Annual soil erosion was calculated using the following formula:
E s = Δ h × ρ / 10 = ( h s h e ) × C O S θ × ρ / 10
where Es is soil erosion (t·hm−2·a−1), hs is the soil erosion depth at the beginning of 2015 (mm·a−1), he is the soil erosion depth at the end of 2015 (mm·a−1), θ is slope (°) determined using the “Slope” function of the GRID module in ArcGIS 9.3 software, and ρ is soil bulk density (g·cm−3) measured using the soil ring method for one time in 2015 in each sampling sites.
Annual sand fixation was calculated using the following formula:
G = ( E s 2 E s 1 ) × A
where G is sand fixation (t·a−1), ES1 is annual soil erosion in the experimental areas (t·hm−2·a−1), ES2 is annual soil erosion in the control areas (t·hm−2·a−1), and A is total forest area (hm2).

2.8. Driving Factors Analysis

Structural equation modeling (SEM) is a multivariate statistical method which can distinguish complex path relations among multiple factors [34]. Factors affecting the spatial patterns of sand fixation and dust retention in the GGP areas included climate factors (annual average temperature and annual average precipitation), land surface factors (terrain slope, serious desertification rate, and wind erosion modulus), policy factors (policy governance of each area under GGP, GGP investment, and ecological forest ratio) and socio-economic factors (population density, farmer’s net income, industrial and agricultural production proportion, and crop output) (Table 4). Using AMOS24.0 software, SEM was used to determine the correlation between these categorized factors and sand fixation/dust retention. Optimization of the equation was achieved through an iterative process that involved increasing or decreasing the factors. Thus, we determined which factors strongly influenced the spatial patterns of sand fixation and dust retention in the GGP area, along with the relative contribution rates of these factors.

3. Results

3.1. Sand Fixation and Dust Retention Associated with Different Restoration Methods

In the GGP area of northern China, total sand fixation and dust retention were 919.19 × 106 t·a−1, and 42.51 × 106 t·a−1, respectively (Table 5). Sand fixation and dust retention as a result of cropland and wasteland afforestation accounted for 88.27% and 90.49% of the project totals, respectively.
High sand fixation and dust retention due to cropland and wasteland afforestation were mainly estimated within the eastern-central regions of the project area (Figure 3). Additionally, high sand fixation due to facilitate afforestation occurred in the west, whereas high dust retention was equally distributed from west to east (Figure 4).

3.2. Sand Fixation and Dust Retention Associated with Different Forest Types

Sand fixation and dust retention by ecological and shrub forests accounted for 96.60% and 97.51% of the total project, respectively (Table 5). Eastern-central GGP regions were characterized by high sand fixation and dust retention by ecological and economic forests (Figure 5), whereas high sand fixation and dust retention by shrub forests occurred in the west (Figure 6).

3.3. Sand Fixation and Dust Retention in Different Ecological Function Zones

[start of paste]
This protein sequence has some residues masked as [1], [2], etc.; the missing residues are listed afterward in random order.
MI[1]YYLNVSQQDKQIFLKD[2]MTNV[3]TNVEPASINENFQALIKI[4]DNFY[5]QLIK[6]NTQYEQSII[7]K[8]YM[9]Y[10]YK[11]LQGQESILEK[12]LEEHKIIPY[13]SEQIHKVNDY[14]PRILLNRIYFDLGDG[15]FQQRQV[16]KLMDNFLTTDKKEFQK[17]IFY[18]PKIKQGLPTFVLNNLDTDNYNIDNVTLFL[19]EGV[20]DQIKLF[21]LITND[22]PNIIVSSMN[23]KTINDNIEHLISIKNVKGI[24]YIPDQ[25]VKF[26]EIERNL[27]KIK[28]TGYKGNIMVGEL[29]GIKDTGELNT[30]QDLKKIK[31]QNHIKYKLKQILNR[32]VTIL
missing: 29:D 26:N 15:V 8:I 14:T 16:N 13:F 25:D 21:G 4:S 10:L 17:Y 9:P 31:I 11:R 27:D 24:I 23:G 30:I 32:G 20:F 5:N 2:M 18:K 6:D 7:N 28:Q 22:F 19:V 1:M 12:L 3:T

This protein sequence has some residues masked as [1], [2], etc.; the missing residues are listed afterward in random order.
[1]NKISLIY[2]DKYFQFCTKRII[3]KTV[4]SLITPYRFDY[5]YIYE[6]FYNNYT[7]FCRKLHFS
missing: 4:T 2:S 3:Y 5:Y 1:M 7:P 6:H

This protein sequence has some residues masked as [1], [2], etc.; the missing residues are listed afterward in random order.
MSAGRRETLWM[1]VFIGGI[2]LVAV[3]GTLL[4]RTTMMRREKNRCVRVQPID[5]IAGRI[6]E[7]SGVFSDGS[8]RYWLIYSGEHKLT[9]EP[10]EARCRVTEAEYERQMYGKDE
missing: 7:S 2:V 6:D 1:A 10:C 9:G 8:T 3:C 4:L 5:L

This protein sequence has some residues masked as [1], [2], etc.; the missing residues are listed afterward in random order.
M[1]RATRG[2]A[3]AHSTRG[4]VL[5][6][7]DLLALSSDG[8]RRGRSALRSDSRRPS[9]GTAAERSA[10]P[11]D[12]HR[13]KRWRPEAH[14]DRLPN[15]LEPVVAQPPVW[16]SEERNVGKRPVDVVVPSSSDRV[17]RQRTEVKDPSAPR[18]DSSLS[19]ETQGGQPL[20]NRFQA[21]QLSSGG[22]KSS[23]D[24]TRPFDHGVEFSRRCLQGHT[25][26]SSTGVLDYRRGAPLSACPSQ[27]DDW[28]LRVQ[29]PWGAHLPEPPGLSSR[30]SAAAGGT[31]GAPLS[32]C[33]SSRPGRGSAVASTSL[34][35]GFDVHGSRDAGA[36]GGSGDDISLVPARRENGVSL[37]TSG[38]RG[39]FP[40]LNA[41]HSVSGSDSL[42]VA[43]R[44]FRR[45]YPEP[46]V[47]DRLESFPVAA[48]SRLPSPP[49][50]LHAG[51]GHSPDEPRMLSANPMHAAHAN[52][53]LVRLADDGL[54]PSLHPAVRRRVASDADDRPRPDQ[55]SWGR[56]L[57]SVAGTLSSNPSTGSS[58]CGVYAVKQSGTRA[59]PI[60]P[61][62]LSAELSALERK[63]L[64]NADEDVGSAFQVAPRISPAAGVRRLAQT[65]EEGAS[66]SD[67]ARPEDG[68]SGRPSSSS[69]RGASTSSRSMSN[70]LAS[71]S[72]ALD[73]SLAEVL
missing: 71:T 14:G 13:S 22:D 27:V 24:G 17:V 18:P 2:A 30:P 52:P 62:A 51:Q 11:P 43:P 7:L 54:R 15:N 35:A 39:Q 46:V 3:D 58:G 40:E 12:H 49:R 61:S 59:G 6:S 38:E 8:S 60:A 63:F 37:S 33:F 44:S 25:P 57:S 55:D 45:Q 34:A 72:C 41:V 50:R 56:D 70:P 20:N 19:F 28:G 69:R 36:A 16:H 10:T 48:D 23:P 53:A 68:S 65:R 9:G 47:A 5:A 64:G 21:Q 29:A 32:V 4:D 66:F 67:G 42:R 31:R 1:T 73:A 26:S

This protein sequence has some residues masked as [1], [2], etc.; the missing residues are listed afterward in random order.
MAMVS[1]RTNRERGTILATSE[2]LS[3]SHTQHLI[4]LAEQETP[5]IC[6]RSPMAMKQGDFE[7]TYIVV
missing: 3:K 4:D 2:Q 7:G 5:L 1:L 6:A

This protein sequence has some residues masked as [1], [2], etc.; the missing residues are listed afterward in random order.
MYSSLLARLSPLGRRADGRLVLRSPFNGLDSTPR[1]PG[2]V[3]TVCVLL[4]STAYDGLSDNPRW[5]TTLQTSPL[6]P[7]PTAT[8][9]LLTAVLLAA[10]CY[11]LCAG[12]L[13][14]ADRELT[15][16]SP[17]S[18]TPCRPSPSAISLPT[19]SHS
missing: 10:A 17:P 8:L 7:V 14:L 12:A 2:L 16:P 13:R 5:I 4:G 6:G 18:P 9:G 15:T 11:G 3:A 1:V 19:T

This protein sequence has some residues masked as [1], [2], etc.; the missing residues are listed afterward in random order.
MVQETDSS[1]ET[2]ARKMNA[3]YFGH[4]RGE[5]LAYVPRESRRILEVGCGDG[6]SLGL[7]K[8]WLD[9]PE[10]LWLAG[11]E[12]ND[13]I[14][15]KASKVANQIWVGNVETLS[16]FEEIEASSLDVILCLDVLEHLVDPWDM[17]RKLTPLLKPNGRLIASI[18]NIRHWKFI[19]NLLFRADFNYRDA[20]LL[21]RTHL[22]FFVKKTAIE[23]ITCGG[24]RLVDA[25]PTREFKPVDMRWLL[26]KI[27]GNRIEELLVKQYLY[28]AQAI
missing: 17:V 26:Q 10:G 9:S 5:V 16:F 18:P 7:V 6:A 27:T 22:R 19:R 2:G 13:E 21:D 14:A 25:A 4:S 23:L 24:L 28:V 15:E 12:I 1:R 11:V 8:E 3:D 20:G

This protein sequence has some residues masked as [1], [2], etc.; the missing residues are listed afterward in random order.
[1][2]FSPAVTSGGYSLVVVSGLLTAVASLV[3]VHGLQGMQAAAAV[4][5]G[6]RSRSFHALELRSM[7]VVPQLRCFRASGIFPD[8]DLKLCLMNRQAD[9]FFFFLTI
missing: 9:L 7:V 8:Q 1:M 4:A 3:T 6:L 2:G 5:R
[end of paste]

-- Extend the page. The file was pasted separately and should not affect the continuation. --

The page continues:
Sand fixation in wind erosion zones was 174.90 × 106 t·a−1, accounting for 51.67% of the project total. Sand fixation in wind-water erosion zones was similar to that in water erosion zones, equivalent to 25.91% and 22.42% of the project total, respectively (Table 5; Figure 7).
Dust retention in wind erosion zones was 19.39 × 106 t·a−1, accounting for 51.67% of the project total, whereas dust retention in wind-water erosion zones was similar to that in water erosion zones (29.58% and 24.79% of the project total, respectively) (Table 5; Figure 8).

3.4. Sand Fixation and Dust Retention in Key Desertification Areas under Grain for Green Project

Sand fixation and dust retention were concentrated in seven key windbreak and sand fixation areas, was 397.83 × 106 t·a−1, accounting for 43.28% and 44.75% of the project totals, respectively (397.83 × 106 t·a−1 and 19.02 × 106 t·a−1, respectively) (Table 6). Total sand fixation and dust retention in three of these seven areas (northern Yinshan, Hunshandake Sandy Land, and Ordos Plateau (northern GGP region)) was 309.56 × 106 t·a−1 and 15.24 × 106 t·a−1, accounting for 77.81% and 80.13% of the totals for these key areas, respectively (Table 5 and Table 6).

3.5. Erosion Reduction along Sandstorm Paths and Sources

Sand fixation and dust retention along the sandstorm path was 627.28 × 106 t·a−1 (68.24%) and 27.55 × 106 t·a−1 (64.81%). Sand fixation in the sandstorm source areas was 329.38 × 106 t·a−1 (35.83%), whereas dust retention in these areas was 12.67 × 106 t·a−1 (29.80%).

3.6. Driving Factors Influencing Sand Fixation and Dust Retention Variation in Grain for Green Project Areas

Climate, land surface, policy, and socioeconomic factors explained 73% and 58% of the regional differences in the functions of sand fixation and dust retention, respectively, in GGP desertification areas of northern China (Figure 9a). Spatial heterogeneity of sand fixation was mainly influenced by policy and land surface factors. Policy factors had a significantly positive effect on sand fixation (path coefficient = 0.81; p < 0.05), whereas the effect of land surface factors was opposite (path coefficient = −0.85; p < 0.01). Alternatively, the effects of climate and socio-economic factors were relatively weak (Figure 9a). Dust retention spatial patterns were primarily influenced by policy factors (path coefficient = 0.74; p < 0.01), socio-economic factors (path coefficient = −0.42; p < 0.05), and land surface factors (path coefficient = −0.39; p < 0.05). Alternatively, climate factors only weakly influenced dust retention spatial patterns (path coefficient = 0.13) (Figure 9b).